Stock markets across Asia have suffered heavy falls on fresh concerns over the impact of the problems in the US housing market which on Tuesday caused sharp losses on Wall Street.
Shockwaves of still unknown impact crashed through financial markets Tuesday when the United States Melville-based American Home Mortgage Investment Corp. announced it was suffering credit problems and would consider going into liquidation among other options.
A key United States Senate committee supported new measures to protect US business and workers from what it says are unfair currency manipulation by China. The move is seen as a warning to China which US politicians say has depressed the value of the Yuan to boost trade.
The United States on Thursday quickly rejected the idea of dialogue with Cuba's communist government, floated by its interim leader Raul Castro during the celebration of the Cuban Revolution Day, July 26.
The United States economy grew faster than expected over the past three months, 3.4% on an annual basis, the best quarterly performance since early 2006. In the previous quarter the economy expanded 0.6%.
With 18 months left in office, President George W Bush is in the running for most unpopular president in the history of modern polling. The latest Washington Post-ABC shows that 65% of United States citizens disapprove of Bush's job performance, matching his all-time low.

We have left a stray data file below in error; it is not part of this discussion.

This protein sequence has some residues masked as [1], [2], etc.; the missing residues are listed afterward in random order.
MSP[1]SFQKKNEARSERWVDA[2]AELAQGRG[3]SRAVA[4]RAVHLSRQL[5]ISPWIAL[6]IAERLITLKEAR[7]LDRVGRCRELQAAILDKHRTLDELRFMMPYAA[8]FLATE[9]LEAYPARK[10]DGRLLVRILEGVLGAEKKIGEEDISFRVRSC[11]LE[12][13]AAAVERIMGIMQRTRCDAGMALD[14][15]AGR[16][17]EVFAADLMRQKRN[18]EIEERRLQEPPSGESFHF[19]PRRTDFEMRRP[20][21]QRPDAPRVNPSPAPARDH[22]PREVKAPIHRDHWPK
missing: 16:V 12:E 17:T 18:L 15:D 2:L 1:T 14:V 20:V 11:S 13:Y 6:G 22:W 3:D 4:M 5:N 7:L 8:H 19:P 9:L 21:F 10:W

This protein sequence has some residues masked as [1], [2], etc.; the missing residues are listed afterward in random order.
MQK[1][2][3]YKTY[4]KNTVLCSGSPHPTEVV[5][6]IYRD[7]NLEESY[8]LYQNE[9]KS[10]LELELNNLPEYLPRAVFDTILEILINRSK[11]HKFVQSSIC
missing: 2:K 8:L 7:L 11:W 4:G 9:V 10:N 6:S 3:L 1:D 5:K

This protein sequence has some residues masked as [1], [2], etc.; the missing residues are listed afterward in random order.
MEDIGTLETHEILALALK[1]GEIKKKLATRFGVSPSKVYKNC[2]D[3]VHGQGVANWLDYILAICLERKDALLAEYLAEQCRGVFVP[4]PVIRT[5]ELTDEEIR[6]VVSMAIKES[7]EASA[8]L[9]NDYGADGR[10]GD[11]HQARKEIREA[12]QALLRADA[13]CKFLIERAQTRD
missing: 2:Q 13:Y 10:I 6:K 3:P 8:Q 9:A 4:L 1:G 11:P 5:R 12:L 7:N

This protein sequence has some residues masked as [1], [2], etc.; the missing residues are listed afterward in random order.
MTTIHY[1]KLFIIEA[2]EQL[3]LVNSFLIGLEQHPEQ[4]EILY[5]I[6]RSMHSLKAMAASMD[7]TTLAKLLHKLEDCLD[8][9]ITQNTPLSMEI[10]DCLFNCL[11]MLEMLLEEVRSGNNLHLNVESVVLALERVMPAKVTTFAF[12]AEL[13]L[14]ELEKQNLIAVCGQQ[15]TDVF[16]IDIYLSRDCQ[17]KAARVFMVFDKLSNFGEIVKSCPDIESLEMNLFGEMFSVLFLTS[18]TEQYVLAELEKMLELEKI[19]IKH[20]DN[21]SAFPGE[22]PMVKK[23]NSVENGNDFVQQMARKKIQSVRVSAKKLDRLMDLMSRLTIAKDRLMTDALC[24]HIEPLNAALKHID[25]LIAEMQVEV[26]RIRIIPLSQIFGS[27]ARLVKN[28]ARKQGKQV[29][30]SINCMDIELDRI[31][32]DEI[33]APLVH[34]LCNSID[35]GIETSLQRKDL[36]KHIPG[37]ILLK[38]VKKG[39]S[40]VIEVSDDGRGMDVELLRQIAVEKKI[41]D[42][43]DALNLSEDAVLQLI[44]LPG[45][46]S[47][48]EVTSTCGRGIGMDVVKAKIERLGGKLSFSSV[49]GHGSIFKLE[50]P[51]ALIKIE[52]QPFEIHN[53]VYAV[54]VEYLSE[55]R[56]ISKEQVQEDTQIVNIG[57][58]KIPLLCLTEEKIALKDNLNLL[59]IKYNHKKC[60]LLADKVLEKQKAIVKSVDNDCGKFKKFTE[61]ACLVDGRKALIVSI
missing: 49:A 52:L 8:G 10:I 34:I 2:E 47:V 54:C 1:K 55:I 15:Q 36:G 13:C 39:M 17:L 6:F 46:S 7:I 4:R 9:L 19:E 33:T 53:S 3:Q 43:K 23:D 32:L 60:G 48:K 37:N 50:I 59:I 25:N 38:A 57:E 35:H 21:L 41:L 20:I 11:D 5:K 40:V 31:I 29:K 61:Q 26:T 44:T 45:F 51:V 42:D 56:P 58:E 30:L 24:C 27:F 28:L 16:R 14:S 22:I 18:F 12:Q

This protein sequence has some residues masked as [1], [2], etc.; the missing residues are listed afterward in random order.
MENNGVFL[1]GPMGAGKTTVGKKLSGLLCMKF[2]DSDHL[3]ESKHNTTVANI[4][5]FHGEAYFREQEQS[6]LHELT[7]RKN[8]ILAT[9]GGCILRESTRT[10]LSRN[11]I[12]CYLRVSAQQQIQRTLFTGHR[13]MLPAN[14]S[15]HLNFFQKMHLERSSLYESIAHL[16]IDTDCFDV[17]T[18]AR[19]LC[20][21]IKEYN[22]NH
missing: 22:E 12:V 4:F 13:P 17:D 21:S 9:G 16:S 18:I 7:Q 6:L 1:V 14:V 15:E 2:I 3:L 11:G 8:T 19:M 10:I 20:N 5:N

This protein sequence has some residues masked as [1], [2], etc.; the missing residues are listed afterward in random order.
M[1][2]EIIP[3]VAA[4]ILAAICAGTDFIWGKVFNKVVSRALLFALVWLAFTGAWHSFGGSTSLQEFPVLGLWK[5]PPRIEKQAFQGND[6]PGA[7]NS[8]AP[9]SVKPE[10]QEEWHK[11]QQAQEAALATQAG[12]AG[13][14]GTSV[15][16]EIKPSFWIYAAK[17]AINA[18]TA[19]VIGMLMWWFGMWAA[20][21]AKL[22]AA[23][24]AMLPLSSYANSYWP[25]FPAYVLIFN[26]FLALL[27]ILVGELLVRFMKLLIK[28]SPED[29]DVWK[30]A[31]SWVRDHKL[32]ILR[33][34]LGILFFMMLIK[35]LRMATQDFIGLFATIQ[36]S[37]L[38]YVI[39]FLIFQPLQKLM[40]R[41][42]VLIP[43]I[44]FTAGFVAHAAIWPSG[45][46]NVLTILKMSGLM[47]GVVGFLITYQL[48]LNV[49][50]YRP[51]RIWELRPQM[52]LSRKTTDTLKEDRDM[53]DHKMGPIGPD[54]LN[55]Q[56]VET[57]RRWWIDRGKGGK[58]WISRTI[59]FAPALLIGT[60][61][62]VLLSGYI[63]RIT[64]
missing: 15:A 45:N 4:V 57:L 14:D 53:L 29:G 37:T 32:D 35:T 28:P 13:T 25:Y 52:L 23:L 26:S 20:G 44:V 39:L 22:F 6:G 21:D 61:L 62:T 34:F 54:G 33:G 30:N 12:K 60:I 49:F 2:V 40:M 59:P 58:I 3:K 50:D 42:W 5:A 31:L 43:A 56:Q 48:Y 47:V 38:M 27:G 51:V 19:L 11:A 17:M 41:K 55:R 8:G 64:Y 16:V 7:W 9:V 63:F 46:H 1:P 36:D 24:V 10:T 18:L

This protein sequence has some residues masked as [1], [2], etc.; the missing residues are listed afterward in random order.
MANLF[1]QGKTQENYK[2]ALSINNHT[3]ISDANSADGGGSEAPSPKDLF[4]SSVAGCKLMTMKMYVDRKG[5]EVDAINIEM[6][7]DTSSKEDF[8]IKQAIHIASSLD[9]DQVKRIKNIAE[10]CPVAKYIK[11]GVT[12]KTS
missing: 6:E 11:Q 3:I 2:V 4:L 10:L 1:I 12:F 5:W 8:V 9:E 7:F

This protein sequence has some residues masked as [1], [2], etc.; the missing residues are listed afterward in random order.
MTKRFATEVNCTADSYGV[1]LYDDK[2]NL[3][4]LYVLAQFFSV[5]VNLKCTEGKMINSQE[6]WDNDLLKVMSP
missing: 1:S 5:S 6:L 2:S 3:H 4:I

Federal Reserve chairman Ben Bernanke revived fears Wednesday that the housing slump could derail a pick-up in the US economy. In his semiannual testimony before the US Congress, Bernanke predicted moderate economic growth through the second half with a bit of strengthening in 2008.
United States Treasury Secretary Henry Paulson endorsed Chile's bid to become the second Latin American nation, after Mexico, to enter the Organization for Economic Cooperation and Development.
United States formally requested Thursday the World Trade Organization to establish a dispute settlement panel to judge whether Chinese subsidies to industry violate WTO rules as US experts claim.
United States and South Korea signed a controversial free trade agreement, which still has to be ratified by Congress where some Democrats have expressed concern for job losses in the US car industry.